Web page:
So what happens if a whole team dies at once?

15 Comments

I’m not being singularly morbid here — George or Kramer or someone asked Keith Hernandez what happens if a team plane crashes on an episode of “Seinfeld” once — but I have often wondered what happens if disaster strikes a ballclub.

Thankfully, Maury Brown has gotten a hold of a couple of fun documents fans don’t have ready access to — Major League Baseball’s rules and Baseball’s Constitution — which govern that kind of thing, as well as the business relationships between the teams and the Commissioner’s Office and other logistical matters as well. A lot of the subjects covered by these docs are things that are generally known, but it’s neat to have it all spelled out and available for browsing purposes.

Like the plane crash thing.  Which, because that’s a little too real for me, let’s pretend is a shipwreck instead. Like, the entire Kansas City Royals went out for a pleasure cruise on Lake St. Clair while visiting Detroit and went down like the Edmund Fitzgerald or something. Help us Rule 29!

If a common accident, epidemic illness or other common event (referred to in this Rule 29 as an “occurrence”) causes the death, dismemberment or permanent disability from playing professional baseball of

(1) at least five players on a Major League Club’s Active, Disabled or Suspended Lists during the period beginning with the opening date of such Club’s championship season through the conclusion of such Club’s playing season (including any post-season series); or

(2) at least six players on a Major League Club’s Major League Reserve List during the period beginning with the conclusion of such Club’s playing season (including any post-season series) up to the opening date of such Club’s next championship season

then this Rule 29 shall apply and the affected Major League Club shall be a “Disabled Club.”

It goes on to explain that the “Disabled Club” gets a mourning period in which everyone gathers at the musty old Marine Sailor’s Cathedral or whatever, games are suspended, the Commissioner and the union agree whether or not it makes sense for the team to continue the season and, if not, schedules around the team’s absence.

They’d then have what is referred to as a “Restocking Draft” or a “Rule 29 Draft” in which teams would protect a certain number of players and the stricken team would basically become an expansion team, roster-wise.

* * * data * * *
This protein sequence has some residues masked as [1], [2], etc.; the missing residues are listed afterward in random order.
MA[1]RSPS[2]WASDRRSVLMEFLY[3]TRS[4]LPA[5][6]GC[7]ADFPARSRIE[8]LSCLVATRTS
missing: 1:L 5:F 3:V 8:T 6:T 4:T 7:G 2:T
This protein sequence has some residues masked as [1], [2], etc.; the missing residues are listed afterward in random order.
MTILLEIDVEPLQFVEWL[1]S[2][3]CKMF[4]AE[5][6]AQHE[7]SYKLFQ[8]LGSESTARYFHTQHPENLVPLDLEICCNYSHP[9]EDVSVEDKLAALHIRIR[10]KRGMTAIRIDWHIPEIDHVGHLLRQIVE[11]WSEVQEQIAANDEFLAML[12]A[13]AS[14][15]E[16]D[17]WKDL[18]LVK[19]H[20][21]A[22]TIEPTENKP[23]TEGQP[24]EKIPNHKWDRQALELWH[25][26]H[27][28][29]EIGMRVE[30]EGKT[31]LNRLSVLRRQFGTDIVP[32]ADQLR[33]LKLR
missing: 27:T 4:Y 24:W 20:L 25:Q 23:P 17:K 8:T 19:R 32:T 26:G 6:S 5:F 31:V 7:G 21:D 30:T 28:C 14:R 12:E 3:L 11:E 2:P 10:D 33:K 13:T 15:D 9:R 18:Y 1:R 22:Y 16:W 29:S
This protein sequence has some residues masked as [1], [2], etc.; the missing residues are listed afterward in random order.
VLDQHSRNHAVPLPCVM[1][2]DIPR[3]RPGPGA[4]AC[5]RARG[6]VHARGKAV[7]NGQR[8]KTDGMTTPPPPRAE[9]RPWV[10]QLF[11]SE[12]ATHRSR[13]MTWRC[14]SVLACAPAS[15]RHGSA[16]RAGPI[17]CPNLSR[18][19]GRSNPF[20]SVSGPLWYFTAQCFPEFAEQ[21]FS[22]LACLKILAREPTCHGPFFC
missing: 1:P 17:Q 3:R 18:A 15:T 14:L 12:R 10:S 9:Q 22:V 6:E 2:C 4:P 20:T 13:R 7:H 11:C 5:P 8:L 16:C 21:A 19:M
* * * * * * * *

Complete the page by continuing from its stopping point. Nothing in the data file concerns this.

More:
It’s really detailed, actually and worth a read if you’re into cold hard tragedy being rendered in the antiseptic language of legal procedure. I can’t imagine it was much fun being the guy who had to come up with that and draft it and everything, but I guess I’m glad it’s there.

Jon Niese leaves start with knee pain

PHOENIX, AZ - AUGUST 17:  Jonathon Niese #49 of the New York Mets delivers a pitch during the first inning against the Arizona Diamondbacks at Chase Field on August 17, 2016 in Phoenix, Arizona.  (Photo by Jennifer Stewart/Getty Images)
Getty Images
5 Comments

Mets starter Jon Niese left his start Tuesday night against the Cardinals due to left knee pain.

Niese walked two and gave up an RBI single before leaving with a trainer with one out in the bottom of the first inning. He was eventually charged with three earned runs. Robert Gsellman, just up from Las Vegas, took over, making his major league debut under unexpected circumstances.

Niese, who has not pitched well at all since coming over in a trade with the Pirates, is likely to be placed on the disabled list after the game or before tomorrow’s game.

Mark Trumbo’s home run streak ends

OAKLAND, CA - AUGUST 11:  Mark Trumbo #45 of the Baltimore Orioles hits an RBI single against the Oakland Athletics during the fourth inning at the Oakland Coliseum on August 11, 2016 in Oakland, California. The Baltimore Orioles defeated the Oakland Athletics 9-6. (Photo by Jason O. Watson/Getty Images)
6 Comments

Mark Trumbo still has many chances to hit a home run tonight — it’s only been an inning or so in the Nats-Orioles game — but his weird home run streak is over.

Coming into tonight’s game, Trumbo’s last seven hits had been homers. The all-time record had been 11, set by Mark McGwire back in 2001. The last time Trumbo got a hit that wasn’t a dong was back on August 11. Later in that game, however, he hit a grand slam. After that he went 6 for his next 34, with all those safeties dingers.

But that’s over now. In the first inning tonight he drove in a run with a two-out single. Then he was thrown out trying to stretch it to two. Good job on the RBIs, Mark. Bad job on the base running. Judgment withheld on the homer streak because, really, that’s just kind of weird and cool.